function xs() {
if [ "$#" -eq 0 ]; then
    echo "usage: xs user@host other_args"



echo "Setting up remote machine..."
scp $@ ~/.bashrc $host:/tmp/.bashrc_temp &gt; /dev/null

echo "Connecting to $host"
ssh -A -t $@ $host "bash --rcfile /tmp/.bashrc_temp ; rm /tmp/.bashrc_temp"


Alias to invoke Perl debugger and a REPL for running perl code snippets:

alias perld='PERLDB_OPTS="windowSize=20 arrayDepth=300 hashDepth=300 dumpDepth=100" perl -MPerlIO='"'"'via;$DB::deep=9999'"'"' -d $@'
alias repl='PERLDB_OPTS="windowSize=20 arrayDepth=300 hashDepth=300 dumpDepth=5" perl \
-MPerlIO='"'"'via;$DB::deep=9999; \
'"'"' -de0'


This simple function can be piped after an output command and hight a specific keyword. Useful when you are looking for a specific text but want to see the whole context in addition to the keyword:

#highlight the given text in the input (cat log.txt | highlight ERROR)
highlight () {
perl -pe "s/$1/\e[1;31;21m$&\e[0m/g"


Open the last output using vim:

You can use fc -s command to re-execute last command and feed it’s output to vim to open it. This might be useful in cases where you are looking for a file and then want to open it

alias viml='vim $(fc -s)'

Single letter aliases

Due to frequent usage, I have these 3 single-letter aliases:

alias g='git'

alias k='kubectl'

alias d='docker'

Code snippet: How to manually validate a Bitcoin block?

The other day, I was trying to understand how Bitcoin works. There are a lot of references that tell you some general description of the cryptocurrency, but a few of them get to the real details about the internals.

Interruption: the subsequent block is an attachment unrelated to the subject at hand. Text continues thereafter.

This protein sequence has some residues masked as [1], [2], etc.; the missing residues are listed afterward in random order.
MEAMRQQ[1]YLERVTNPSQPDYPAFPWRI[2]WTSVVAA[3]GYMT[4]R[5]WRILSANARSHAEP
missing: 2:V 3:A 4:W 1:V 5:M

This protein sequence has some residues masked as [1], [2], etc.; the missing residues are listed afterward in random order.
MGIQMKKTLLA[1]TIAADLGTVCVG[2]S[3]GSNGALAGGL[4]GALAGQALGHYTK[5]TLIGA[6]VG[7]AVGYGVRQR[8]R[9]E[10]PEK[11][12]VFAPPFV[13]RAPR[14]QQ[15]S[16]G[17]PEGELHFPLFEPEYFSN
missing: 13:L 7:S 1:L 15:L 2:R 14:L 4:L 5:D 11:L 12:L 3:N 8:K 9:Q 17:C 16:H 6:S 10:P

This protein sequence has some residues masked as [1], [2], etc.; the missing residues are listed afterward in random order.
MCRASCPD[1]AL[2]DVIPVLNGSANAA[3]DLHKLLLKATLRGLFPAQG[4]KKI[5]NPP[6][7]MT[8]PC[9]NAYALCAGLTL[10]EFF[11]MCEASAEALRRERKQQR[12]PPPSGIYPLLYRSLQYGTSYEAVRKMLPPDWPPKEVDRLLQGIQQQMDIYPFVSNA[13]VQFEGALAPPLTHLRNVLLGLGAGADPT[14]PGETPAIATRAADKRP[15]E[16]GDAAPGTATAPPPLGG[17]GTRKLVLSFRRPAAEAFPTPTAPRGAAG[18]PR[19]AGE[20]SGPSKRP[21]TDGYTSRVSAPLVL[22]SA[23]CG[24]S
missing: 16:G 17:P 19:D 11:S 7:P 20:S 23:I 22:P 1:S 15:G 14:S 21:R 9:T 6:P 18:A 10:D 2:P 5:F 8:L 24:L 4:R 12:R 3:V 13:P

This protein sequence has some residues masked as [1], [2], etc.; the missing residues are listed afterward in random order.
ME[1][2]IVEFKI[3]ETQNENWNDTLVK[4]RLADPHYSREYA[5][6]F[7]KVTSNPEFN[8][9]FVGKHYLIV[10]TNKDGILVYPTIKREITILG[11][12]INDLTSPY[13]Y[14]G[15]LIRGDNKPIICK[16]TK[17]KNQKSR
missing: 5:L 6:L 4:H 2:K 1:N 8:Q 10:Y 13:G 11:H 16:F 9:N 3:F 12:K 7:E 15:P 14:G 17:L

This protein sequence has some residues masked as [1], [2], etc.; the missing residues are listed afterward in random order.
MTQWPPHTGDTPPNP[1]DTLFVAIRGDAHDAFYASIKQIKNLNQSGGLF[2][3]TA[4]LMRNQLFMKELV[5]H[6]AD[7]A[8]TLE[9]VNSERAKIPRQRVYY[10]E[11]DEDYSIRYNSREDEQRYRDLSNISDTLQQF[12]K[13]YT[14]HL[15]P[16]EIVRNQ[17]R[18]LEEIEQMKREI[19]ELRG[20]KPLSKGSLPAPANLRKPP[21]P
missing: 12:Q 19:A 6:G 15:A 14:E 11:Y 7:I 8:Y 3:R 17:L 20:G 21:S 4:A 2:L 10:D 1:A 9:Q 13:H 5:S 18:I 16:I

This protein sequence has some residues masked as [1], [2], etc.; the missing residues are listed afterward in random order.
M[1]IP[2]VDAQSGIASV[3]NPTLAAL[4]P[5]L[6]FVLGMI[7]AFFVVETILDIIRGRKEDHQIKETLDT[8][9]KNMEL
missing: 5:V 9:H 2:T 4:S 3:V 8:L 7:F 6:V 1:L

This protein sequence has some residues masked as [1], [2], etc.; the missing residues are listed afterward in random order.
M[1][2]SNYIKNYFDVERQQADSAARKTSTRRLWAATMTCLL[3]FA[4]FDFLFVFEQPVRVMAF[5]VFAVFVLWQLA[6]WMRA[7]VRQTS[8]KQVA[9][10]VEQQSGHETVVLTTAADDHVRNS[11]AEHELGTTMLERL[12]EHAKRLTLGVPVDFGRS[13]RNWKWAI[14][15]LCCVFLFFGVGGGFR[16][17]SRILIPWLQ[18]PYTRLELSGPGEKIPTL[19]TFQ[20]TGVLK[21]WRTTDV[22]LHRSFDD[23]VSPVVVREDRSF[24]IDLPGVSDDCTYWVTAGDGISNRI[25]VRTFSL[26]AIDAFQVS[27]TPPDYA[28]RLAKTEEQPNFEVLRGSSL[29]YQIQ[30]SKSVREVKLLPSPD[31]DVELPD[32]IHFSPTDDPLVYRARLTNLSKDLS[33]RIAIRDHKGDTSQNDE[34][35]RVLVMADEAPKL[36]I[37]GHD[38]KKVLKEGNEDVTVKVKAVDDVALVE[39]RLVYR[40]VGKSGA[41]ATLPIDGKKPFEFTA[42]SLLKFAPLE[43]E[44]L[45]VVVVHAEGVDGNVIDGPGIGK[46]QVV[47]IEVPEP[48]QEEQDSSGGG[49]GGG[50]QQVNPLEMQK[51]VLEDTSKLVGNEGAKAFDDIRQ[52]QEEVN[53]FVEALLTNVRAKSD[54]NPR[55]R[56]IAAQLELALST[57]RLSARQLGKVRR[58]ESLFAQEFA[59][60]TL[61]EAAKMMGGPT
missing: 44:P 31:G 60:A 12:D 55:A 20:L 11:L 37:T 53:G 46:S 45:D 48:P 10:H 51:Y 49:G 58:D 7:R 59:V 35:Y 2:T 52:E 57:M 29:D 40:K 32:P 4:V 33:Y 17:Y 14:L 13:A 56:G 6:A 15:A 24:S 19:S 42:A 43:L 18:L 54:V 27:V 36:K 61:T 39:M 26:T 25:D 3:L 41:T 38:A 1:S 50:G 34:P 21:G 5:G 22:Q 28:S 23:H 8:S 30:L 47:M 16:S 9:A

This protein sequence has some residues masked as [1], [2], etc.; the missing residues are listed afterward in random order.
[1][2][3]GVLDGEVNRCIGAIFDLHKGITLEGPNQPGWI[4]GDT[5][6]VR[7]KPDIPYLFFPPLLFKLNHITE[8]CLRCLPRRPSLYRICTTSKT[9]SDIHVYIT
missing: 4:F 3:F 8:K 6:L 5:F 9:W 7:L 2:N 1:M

The blog post on [1] was really helpful, although it did not act as I wanted. After a little searching here and there, finally, I managed to prepare a Python code snippet you can use to manually make sure a Bitcoin block is valid.

This code represents the underlying design of a Bitcoin mining algorithm. Miners try with different arguments (most importantly, nonce) to come up with a hash result which starts with enough zeros.

Here is how you can use this code:

You need to provide six inputs to the code:

  1. version: The version number (Normally 2 but can differ in some cases)
  2. prev_block: The hash of the previous block
  3. merkle_root: A hash of the Merkle root
  4. date_time: Time in which the block is mined
  5. bits: A parameter related to difficulty level
  6. nonceA random number generated as a part of mining the block

You can find these numbers easily in website for each block. If you replace their values inside below code, the result which is printed out should be equal to “Hash” parameter there.

This code snippet shows a block’s header is hashed to produce a hash value which if has a specific structure, will indicate the block is valid.

#Current values here are related to block number 474650
import hashlib, struct
import time

def reverse(a):